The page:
The Blog/Diary of Novelist Sam Batterman

Welcome to my blog. Please feel free to make yourself at home, look at my postings, visit my friends links and contribute your own comments. 

Thank you for visiting!

Thursday, March 12, 2009

What's it like to write a book?

Over the last two years as I have worked on my book and discussed it with others, I hear the same questions over and over - "How did you do that?" or "What's it like to finish a whole book?"

That's a hard question to answer because there is so much to the answer. I'm not classically trained in writing, so much of Wayback emerged from what I read and observed that work well in the thriller genre (thank you Michael Crichton!)

I came across a video the other day that while not a perfect analogy somewhat shows the process of writing if I were to compare it to painting.

So, take five minutes and watch the video and then let's continue the conversation...

Here's the finished product - "Above the Timberline"

By all accounts this painting is an amazing vision, but look what it took to pull it off. The artist talks about a lot of tasks that occurred before he painted - the creation of the main character, pencil studies, research into polar bears, composition - this doesn't just happen - it was well planned - well executed. The artist even talks about the "camera" - something you don't hear about in painting - Viewpoint, yes -- camera, no. He talks like it is a movie or a book in his head and he is bringing it to life - an act of pure artistic creation. But the parts of the video that I really like are when he stops and does more research - more investigation for a glint or reflection on a goggle or a specific shape or brush stroke that he applies to a polar bear.

He talks about "anchors" that help him feed off that element visually - bold and subtle. Plot is like this - but so are characters and even scenes. It is like this in writing - what is finally published has almost no bearing to early drafts, or possibly what was originally envisioned or planned. Yes, I like to work with an outline, but the "sketch" of the story allows me to venture into wild territory and discover things that make the book more interesting. Unlike painting and drawing where you are filling in a physical canvas, writing entails sentences and paragraphs that can be almost infinite in detail - sometimes going deeper or holding back to get an idea across is the hard part. Sometimes I have to stop completely and research something over and over from many different perspectives. In Wayback, that involved lots of looking into what the Antediluvian world would have been like, what would the Flood have felt like and looked like, even the modern portions of the book that entail the Six Day War or a private think tank building an amazing machine took rework and research. The words don't just fly out of your fingertips (at least for me) it is a slow and arduous journey, but very rewarding and fun!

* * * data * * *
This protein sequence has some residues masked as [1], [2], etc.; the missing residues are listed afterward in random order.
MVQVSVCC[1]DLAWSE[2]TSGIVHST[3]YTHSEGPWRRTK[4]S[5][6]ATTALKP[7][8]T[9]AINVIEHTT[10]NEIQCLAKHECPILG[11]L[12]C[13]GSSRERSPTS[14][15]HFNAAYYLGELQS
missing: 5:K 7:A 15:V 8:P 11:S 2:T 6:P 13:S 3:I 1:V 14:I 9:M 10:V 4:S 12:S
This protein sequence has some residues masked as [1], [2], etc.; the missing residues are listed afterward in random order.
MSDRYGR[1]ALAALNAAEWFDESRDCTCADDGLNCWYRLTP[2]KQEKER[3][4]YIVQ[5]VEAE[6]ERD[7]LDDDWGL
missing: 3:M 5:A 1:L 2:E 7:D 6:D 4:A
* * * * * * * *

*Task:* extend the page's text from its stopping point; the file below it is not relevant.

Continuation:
P.S. the typesetting process for Wayback should be done this week.

No comments:

Post a Comment

Your comment will appear in a few hours - I have moderation turned on to avoid spam and other "badness".

Thanks for your comment.